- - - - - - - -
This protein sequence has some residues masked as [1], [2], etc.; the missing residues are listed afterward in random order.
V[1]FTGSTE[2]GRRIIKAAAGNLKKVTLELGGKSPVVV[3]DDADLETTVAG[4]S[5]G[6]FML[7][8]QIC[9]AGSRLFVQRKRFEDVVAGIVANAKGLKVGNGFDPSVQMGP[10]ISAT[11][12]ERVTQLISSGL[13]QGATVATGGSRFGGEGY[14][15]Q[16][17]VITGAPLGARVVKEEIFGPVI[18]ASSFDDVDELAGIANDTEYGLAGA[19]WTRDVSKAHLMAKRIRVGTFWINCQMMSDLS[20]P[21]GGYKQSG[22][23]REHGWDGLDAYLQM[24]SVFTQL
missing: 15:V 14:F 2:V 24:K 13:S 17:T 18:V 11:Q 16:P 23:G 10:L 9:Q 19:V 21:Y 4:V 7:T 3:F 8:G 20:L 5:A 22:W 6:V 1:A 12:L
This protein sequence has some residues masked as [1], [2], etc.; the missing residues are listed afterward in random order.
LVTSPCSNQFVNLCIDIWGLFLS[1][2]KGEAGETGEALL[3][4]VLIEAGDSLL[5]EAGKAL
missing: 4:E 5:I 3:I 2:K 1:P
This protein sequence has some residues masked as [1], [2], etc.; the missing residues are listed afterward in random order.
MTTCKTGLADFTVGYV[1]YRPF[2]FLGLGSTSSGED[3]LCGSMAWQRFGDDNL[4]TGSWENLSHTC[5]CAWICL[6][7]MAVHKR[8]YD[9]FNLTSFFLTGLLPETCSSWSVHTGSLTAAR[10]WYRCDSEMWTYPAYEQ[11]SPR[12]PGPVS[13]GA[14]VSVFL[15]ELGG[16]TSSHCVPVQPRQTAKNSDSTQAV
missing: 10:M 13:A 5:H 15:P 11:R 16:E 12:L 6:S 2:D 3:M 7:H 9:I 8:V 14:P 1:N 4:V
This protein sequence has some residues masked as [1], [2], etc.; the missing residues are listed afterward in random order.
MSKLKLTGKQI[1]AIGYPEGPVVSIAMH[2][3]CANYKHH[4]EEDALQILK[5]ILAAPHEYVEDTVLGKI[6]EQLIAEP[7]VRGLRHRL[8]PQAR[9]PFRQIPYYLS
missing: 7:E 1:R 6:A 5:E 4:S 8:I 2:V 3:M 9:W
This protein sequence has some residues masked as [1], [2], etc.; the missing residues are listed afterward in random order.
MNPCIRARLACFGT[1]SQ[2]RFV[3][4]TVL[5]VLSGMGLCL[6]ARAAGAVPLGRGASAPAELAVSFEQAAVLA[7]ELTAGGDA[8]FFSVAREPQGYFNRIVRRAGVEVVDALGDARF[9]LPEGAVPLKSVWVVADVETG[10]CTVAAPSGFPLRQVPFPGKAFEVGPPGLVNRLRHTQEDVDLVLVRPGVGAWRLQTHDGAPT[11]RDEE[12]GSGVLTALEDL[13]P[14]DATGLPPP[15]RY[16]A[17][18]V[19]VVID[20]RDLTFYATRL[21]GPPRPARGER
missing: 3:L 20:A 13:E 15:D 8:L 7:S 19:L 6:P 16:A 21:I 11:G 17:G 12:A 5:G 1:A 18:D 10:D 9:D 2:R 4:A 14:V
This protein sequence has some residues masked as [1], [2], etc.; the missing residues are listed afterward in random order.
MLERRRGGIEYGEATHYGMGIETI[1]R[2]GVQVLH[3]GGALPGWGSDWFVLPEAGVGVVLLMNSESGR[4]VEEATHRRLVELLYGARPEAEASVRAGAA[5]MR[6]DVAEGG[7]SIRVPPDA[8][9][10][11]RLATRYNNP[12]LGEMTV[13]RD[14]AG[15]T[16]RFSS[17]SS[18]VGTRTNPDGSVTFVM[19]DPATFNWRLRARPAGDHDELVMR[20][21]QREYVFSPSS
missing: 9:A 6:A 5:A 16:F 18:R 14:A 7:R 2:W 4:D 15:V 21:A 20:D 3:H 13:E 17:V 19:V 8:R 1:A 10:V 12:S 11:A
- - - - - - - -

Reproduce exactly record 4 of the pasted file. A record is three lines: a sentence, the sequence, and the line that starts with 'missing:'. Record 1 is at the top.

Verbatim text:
This protein sequence has some residues masked as [1], [2], etc.; the missing residues are listed afterward in random order.
MSKLKLTGKQI[1]AIGYPEGPVVSIAMH[2][3]CANYKHH[4]EEDALQILK[5]ILAAPHEYVEDTVLGKI[6]EQLIAEP[7]VRGLRHRL[8]PQAR[9]PFRQIPYYLS
missing: 7:E 1:R 6:A 5:E 4:S 8:I 2:V 3:M 9:W